1. Russia's G8 presidency might have some short-term effect on Russian behaviour. On the other hand, Russia has so far demonstrated a high degree of insensitivity to the demands of a presidency. The year started off with the Ukrainian gas crisis. We have the recent blockade against wines from Georgia and Moldova, and numerous other examples. It thus seems that the Kremlin is not particularly affected in their policy by the G8 presidency, and the country's candidacy for the WTO. Still, it might well be so that Putin has realised that enough is enough, and is now taking greater heed to Western demands. Moreover, in the case of Belarus, it would not cost Russia anything. Finally, I am not convinced that Belarus gas prices will drop once the G8 presidency is over. Gazprom will probably keep it on a level that makes the Lukashenka regime just survive.
2. Ownership of infrastructure is a very heavily weighing reason for Moscow's and - above all - Gazprom's actions towards Belarus. You are so correct in pointing to this basic factor of infrastructure control and ownership. It forms a basis of Putin's thinking in how to increase Russian power projection abroad, and is a smart and clever strategic move, regardless of energy prices.
3. The question of unification of Russia and Belarus is, I believe, not a very hot issue. Why should Moscow go to the trouble of
not only supporting a country financially, but also carry its political burden? It would be outright stupid of Putin to incorporate an independent state. To have to deal with problems of Belarus nationalism and opposition, when Putin can sit back and watch Lukashenka - or some puppet on a chain - do the job for him, is very much preferrable to incorporating the country into Russia. Thus, Moscow has little to gain from unification for now. If it takes place, I believe it will happen over a much longer period of time than one often tends to assume, and then only as a matter of fact. Consequently, there is no real gain or profit in it for Russia. Turning to your own argument, I agree with you that Russian interest will make the most out of the Belarus economy. This is a matter of profit and a much easier way to run politics in the long run. Control may come through economic levers, as you yourself point to.

To sum up, I think your versions are very interesting and relevant, and much more thought through than mine. What I want to emphasise is the money factor - as in my previous comment. The Putinist élite is very much about control and profit with political benefits as a by-product. Balancing these factors is the art of executing power in Putin's Russia. This will affect Russia's policy towards Belarus as well, as I see it.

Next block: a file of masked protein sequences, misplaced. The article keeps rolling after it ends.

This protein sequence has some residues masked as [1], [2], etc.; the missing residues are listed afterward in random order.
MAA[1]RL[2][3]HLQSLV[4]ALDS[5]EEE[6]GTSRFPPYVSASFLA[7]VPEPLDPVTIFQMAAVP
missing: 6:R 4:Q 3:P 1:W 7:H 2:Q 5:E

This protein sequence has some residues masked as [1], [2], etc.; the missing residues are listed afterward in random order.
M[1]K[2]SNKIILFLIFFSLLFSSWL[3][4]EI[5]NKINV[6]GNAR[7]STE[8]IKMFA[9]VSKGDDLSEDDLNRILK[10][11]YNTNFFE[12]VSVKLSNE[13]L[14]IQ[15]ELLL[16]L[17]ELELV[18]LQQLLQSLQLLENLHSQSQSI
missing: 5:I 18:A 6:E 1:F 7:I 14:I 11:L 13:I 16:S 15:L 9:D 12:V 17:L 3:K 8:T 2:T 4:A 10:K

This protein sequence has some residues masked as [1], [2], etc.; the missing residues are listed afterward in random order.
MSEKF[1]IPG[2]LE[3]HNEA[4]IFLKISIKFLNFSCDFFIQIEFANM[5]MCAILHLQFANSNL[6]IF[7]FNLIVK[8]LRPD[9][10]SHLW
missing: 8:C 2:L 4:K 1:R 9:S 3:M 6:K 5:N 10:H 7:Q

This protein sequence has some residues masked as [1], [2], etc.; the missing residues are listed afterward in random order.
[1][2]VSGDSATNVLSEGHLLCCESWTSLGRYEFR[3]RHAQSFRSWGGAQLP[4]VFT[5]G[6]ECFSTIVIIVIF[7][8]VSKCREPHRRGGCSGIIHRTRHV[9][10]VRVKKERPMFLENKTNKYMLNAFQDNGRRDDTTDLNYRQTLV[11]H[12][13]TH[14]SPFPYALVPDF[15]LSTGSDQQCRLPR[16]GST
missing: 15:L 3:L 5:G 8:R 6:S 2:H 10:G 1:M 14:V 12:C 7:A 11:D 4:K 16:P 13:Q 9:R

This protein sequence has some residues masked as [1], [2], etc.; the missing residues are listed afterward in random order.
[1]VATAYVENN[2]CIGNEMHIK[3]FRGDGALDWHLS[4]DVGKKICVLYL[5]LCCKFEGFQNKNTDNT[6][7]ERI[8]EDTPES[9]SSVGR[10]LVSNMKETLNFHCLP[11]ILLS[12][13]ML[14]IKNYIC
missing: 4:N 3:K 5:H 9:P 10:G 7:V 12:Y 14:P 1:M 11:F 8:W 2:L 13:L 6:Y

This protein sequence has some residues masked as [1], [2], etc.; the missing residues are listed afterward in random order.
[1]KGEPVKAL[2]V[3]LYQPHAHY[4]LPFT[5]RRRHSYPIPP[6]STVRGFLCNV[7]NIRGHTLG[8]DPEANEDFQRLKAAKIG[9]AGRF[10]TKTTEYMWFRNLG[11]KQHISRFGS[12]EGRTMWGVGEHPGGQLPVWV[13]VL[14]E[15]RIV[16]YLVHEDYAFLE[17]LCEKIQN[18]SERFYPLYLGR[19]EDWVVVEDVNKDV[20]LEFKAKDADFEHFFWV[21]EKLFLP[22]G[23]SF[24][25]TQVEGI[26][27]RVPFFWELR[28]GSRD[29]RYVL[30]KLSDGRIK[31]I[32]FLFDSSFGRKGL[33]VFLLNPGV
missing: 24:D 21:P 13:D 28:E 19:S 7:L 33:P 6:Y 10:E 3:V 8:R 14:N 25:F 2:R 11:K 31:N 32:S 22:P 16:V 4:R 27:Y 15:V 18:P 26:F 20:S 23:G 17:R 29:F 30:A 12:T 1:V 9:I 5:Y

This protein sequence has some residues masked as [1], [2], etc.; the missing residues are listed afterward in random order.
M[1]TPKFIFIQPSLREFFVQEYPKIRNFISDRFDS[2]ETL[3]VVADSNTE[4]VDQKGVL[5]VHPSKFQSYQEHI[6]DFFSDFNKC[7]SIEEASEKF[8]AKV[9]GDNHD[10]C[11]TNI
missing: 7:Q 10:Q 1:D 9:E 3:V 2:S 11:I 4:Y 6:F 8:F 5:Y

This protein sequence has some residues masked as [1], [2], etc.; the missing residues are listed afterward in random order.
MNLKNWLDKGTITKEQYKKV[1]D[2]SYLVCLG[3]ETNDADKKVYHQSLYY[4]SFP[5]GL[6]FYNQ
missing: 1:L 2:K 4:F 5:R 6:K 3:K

Yours,

Vilhelm

Pan Zavalnia said...

Dear Vilhelm,

I worry that the unification of Russia and Belarus can be seen as a way to the next presidency of Mr. Putin. He can be elected as an president of a common state if the unification will be happen. Strengthening of an authoritarianism in Russia and other issues show that Putin can think about it.

Russian regime repeats all steps of Belarusian one. They excluded
opposition from a politics process, took control over independent medias, Chodorkovsy's case cautioned businessmen against politics games. Why they can't repeat third presidency?

P.s. I've added your blog to my Favourite Blogs list: http://belarusianstory.blogspot.com/

Vilhelm Konnander said...

Dear Yahor,

I agree with you in your concern for a similar development in Russia as in Belarus, viz a third Putin presidency. However, I am not as convinced as you that this is the way it will end. Legally, time limits for constitutional changes have surpassed, even if this is not an insurmountable obstacle to changes. The core of the issue is instead, whether Putin would want to run for a third period. As far as I have been able to gather his mood, this is not the case. What I have learnt through my contacts is that Putin is taking less and less interest in his presidential obligations. Thus, he might only reconsider running for at third term if he is forced to by circumstances. In the meanwhile he is testing the viability of a variety of candidates for the presidency, e.g. Medvedev and Ivanov. In any case, it is questionable whether Putin or not Putin is the crucial issue as for Russian politics. As long as the Putinist élite accomplishes a peaceful succeesion from Putin to a candidate of their choice, Russian politics will continue in more or less the same direction as under Putin.

Finally, as for Russia's G8 presidency, I picked up an interesting piece on the "Russian corporatism" blog: http://russiancorporatism.blogspot.com/

Yours,

Vilhelm

Pan Zavalnia said...

Dear Vilhelm,

Thanks for The New Russian Corporatism link. I'm a newcomer of blogosphere and don't know this nice blog.

I am not convinced regarding Putin's third presidency. This is just another version of a furhter evolution. There is so strong vagueness in Russian politics for me and I can't be assured.


Yours,

Yahor

Pan Zavalnia said...

Dear Vilhelm,

Today 'Kommersant' writes exactly what we discussed some weeks ago about gas price increase as impulse for the unification of Russia and Belarus:
http://www.kommersant.ru/doc.html?docId=672553